The Digital Opportunities Trust, which is backed by the Ministry of ICT and the government of Canada, offers technology training programs to young Jordanians.
The NGO’s President and CEO, Janet Longmore, hopes her newly reopened center in Sweileh, near Amman, will provide the next generation of entrepreneurs with the skills to compete on the global stage.
What have been your major successes in Jordan so far?
I think for Jordan, it is a country that has enabled collaborations between the private sector, the government, and civil society in a very powerful way. We’ve received extensive support from the private sector such as Cisco, Zain, Int@j and more. Here we have corporations that are coming in with expertise, resources, passion, and commitment. Through these partnerships, we have been able to really scale our impact. Additionally, the Jordanian youth have an inner entrepreneurial spirit, and what we’re seeing is the opportunity to unleash that. This spirit accelerates when they see that they have the support and learn what resources are available for them.
What do you think are some barriers facing youth entrepreneurship in Jordan and how can they be overcome?
I think one, and you can look at it as a barrier or an opportunity, is the development of critical skills. Some of the work we are doing is design thinking; understanding the real perspective from the users. This is a completely revamped way of looking at how you can set up a business. However, this is not being taught in universities or colleges. There seems to be a mismatch between the skills that people are learning and their ability to apply them to the real world. They’re still being trained for specific jobs, but those jobs are not there. The second challenge goes back to those skills and the need for mentorship. Every business has some kind of failure along the way. The issue here is who do you then reach out to when you do fail? It is necessary to learn about why you failed, and who can support you moving forward. Finally, I would say it’s the money. Banks talk a different language. However, youth are innovating by using crowdfunding and other sources of funding. That’s the power of being an entrepreneur, you have to be persistent, you have to innovate and think of different ways to get the resources to begin to build. Even though we are trying to initiate the pipeline here, there needs to be more investment going into these digital startups.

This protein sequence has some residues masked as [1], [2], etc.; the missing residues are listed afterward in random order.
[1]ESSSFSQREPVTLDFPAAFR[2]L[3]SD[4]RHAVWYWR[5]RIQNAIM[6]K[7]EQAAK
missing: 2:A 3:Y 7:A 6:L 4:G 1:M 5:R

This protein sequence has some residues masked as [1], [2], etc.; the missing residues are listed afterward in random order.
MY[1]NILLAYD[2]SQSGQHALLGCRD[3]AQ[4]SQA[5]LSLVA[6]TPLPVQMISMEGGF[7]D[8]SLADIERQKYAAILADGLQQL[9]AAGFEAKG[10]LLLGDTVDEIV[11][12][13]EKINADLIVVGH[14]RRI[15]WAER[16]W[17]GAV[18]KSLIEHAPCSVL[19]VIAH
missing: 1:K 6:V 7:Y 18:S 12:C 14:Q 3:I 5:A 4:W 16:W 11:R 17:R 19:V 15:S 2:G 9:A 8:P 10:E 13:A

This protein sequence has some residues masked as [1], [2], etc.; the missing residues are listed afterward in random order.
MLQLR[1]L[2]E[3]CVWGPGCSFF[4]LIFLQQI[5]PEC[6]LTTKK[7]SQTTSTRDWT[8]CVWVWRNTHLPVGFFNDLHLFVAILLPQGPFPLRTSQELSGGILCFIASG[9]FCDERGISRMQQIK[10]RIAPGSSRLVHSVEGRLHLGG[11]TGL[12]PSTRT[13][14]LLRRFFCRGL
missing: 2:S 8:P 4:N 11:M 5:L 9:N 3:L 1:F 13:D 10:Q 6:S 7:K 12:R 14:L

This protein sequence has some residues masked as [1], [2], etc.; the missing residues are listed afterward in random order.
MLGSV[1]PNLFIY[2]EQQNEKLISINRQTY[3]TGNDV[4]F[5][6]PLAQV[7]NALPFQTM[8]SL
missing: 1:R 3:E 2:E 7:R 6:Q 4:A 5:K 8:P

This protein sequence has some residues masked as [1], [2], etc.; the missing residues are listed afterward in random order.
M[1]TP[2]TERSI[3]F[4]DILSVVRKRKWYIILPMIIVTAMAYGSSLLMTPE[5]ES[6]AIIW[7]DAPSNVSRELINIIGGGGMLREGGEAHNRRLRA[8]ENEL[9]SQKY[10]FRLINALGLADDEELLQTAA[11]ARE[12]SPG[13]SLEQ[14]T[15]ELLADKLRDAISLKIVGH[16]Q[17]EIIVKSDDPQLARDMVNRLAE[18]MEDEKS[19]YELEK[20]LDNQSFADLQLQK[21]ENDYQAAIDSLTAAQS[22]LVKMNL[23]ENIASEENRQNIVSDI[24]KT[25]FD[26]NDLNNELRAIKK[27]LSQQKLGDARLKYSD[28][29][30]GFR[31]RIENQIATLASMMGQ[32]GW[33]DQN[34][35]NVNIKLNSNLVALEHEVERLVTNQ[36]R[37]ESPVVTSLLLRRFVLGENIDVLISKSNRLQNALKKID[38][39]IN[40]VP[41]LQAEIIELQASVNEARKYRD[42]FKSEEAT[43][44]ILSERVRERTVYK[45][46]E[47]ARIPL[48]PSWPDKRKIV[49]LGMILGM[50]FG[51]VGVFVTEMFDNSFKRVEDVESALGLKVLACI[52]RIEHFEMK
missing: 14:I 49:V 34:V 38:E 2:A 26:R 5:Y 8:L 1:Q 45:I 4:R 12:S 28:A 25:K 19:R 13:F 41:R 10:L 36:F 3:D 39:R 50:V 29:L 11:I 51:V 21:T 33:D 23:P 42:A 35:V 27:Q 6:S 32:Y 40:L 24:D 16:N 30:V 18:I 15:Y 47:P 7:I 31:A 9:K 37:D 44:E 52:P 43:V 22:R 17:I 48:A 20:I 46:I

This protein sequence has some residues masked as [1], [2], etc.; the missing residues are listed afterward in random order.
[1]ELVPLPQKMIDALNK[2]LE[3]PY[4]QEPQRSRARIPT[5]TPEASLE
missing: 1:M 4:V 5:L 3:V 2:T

What are your plans for the future?
In Jordan, we will certainly be increasing our focus on women and girls. We will be scaling to the rest of the country through collaborations and partnerships. We also envision Jordan as a knowledge hub for the region. So, if we were to look at Jordan as a knowledge hub, our plan is to eventually facilitate our initiatives elsewhere throughout the region with the partners and knowledge gained here in the Kingdom.